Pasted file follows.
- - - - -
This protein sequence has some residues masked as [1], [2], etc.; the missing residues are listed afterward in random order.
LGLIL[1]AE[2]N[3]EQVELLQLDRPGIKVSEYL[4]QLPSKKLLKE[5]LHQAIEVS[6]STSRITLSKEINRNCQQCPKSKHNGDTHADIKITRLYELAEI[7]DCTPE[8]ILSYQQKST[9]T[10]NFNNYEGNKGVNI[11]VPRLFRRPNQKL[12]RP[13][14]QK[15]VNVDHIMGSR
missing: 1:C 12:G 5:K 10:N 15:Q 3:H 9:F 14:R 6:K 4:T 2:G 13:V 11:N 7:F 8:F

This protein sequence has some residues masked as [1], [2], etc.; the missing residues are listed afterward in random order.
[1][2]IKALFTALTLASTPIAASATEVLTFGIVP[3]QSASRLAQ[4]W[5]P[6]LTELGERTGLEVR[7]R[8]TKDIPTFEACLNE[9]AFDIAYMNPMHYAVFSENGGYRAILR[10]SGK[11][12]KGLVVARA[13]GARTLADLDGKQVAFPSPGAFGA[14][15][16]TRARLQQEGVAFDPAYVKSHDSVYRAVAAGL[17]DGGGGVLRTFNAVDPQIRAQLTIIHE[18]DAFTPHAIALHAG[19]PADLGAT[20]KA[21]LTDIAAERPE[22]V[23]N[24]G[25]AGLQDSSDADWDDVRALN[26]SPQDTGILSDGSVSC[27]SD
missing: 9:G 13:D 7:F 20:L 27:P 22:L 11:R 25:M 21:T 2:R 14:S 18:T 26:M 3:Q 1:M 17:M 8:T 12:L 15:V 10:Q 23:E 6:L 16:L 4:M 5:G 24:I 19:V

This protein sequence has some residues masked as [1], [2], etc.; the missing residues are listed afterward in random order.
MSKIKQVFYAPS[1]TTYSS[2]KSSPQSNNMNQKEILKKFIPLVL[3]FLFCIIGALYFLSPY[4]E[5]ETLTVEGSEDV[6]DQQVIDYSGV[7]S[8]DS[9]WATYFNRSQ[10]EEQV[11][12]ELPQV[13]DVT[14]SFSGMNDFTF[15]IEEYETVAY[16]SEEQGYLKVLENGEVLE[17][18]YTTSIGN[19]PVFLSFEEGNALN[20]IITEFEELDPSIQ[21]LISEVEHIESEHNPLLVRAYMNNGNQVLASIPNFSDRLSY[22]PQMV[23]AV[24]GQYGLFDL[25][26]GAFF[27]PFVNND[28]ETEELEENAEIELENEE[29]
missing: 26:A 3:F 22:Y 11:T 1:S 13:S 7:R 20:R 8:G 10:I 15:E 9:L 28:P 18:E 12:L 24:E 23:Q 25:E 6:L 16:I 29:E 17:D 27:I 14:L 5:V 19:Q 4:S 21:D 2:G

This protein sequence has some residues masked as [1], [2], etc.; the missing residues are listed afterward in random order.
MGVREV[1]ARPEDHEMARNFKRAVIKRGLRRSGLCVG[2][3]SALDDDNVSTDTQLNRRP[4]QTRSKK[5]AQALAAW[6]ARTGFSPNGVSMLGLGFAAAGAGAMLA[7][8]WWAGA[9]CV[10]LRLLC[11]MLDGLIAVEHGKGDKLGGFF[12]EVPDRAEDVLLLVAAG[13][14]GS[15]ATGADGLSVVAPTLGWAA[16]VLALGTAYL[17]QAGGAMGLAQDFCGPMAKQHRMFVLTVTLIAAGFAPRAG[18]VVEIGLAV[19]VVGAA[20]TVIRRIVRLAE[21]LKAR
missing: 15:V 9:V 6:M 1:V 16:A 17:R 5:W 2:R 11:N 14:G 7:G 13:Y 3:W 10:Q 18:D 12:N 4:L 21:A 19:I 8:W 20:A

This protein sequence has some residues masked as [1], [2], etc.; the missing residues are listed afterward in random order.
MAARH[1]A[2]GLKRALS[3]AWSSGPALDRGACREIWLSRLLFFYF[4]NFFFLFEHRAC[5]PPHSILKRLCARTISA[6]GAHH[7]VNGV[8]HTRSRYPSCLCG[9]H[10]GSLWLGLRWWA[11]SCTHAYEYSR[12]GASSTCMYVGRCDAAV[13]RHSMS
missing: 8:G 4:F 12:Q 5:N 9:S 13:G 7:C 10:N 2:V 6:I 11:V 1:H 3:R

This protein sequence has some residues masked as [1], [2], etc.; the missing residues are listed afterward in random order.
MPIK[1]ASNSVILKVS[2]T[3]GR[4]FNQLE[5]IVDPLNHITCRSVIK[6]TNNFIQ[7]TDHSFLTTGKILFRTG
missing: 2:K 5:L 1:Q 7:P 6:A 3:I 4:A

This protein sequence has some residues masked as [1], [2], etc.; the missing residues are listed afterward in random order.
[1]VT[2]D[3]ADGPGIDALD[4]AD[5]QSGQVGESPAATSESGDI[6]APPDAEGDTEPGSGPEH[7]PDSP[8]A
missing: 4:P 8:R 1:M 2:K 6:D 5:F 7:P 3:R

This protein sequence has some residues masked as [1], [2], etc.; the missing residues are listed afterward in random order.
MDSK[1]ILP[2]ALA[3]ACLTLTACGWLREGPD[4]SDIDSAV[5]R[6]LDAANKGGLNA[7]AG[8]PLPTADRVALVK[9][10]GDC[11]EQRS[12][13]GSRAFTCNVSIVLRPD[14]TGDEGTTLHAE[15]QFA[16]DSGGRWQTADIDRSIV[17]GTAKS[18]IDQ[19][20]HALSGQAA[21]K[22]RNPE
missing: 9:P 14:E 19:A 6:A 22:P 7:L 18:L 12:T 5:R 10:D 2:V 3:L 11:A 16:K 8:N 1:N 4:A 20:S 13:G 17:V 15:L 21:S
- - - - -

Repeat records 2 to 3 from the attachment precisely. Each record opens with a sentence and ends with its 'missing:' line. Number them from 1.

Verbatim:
This protein sequence has some residues masked as [1], [2], etc.; the missing residues are listed afterward in random order.
[1][2]IKALFTALTLASTPIAASATEVLTFGIVP[3]QSASRLAQ[4]W[5]P[6]LTELGERTGLEVR[7]R[8]TKDIPTFEACLNE[9]AFDIAYMNPMHYAVFSENGGYRAILR[10]SGK[11][12]KGLVVARA[13]GARTLADLDGKQVAFPSPGAFGA[14][15][16]TRARLQQEGVAFDPAYVKSHDSVYRAVAAGL[17]DGGGGVLRTFNAVDPQIRAQLTIIHE[18]DAFTPHAIALHAG[19]PADLGAT[20]KA[21]LTDIAAERPE[22]V[23]N[24]G[25]AGLQDSSDADWDDVRALN[26]SPQDTGILSDGSVSC[27]SD
missing: 9:G 13:D 7:F 20:L 27:P 22:L 11:R 25:M 21:T 2:R 14:S 18:T 26:M 3:Q 1:M 17:M 8:T 12:L 15:V 10:Q 23:E 6:L 16:L 4:M 5:G 24:I 19:V

This protein sequence has some residues masked as [1], [2], etc.; the missing residues are listed afterward in random order.
MSKIKQVFYAPS[1]TTYSS[2]KSSPQSNNMNQKEILKKFIPLVL[3]FLFCIIGALYFLSPY[4]E[5]ETLTVEGSEDV[6]DQQVIDYSGV[7]S[8]DS[9]WATYFNRSQ[10]EEQV[11][12]ELPQV[13]DVT[14]SFSGMNDFTF[15]IEEYETVAY[16]SEEQGYLKVLENGEVLE[17][18]YTTSIGN[19]PVFLSFEEGNALN[20]IITEFEELDPSIQ[21]LISEVEHIESEHNPLLVRAYMNNGNQVLASIPNFSDRLSY[22]PQMV[23]AV[24]GQYGLFDL[25][26]GAFF[27]PFVNND[28]ETEELEENAEIELENEE[29]
missing: 26:A 3:F 22:Y 11:T 1:S 13:S 7:R 20:R 8:G 10:I 15:E 9:L 28:P 18:E 12:L 24:E 23:Q 25:E 6:L 16:I 29:E 17:D 27:I 14:L 5:V 19:Q 4:S 21:D 2:G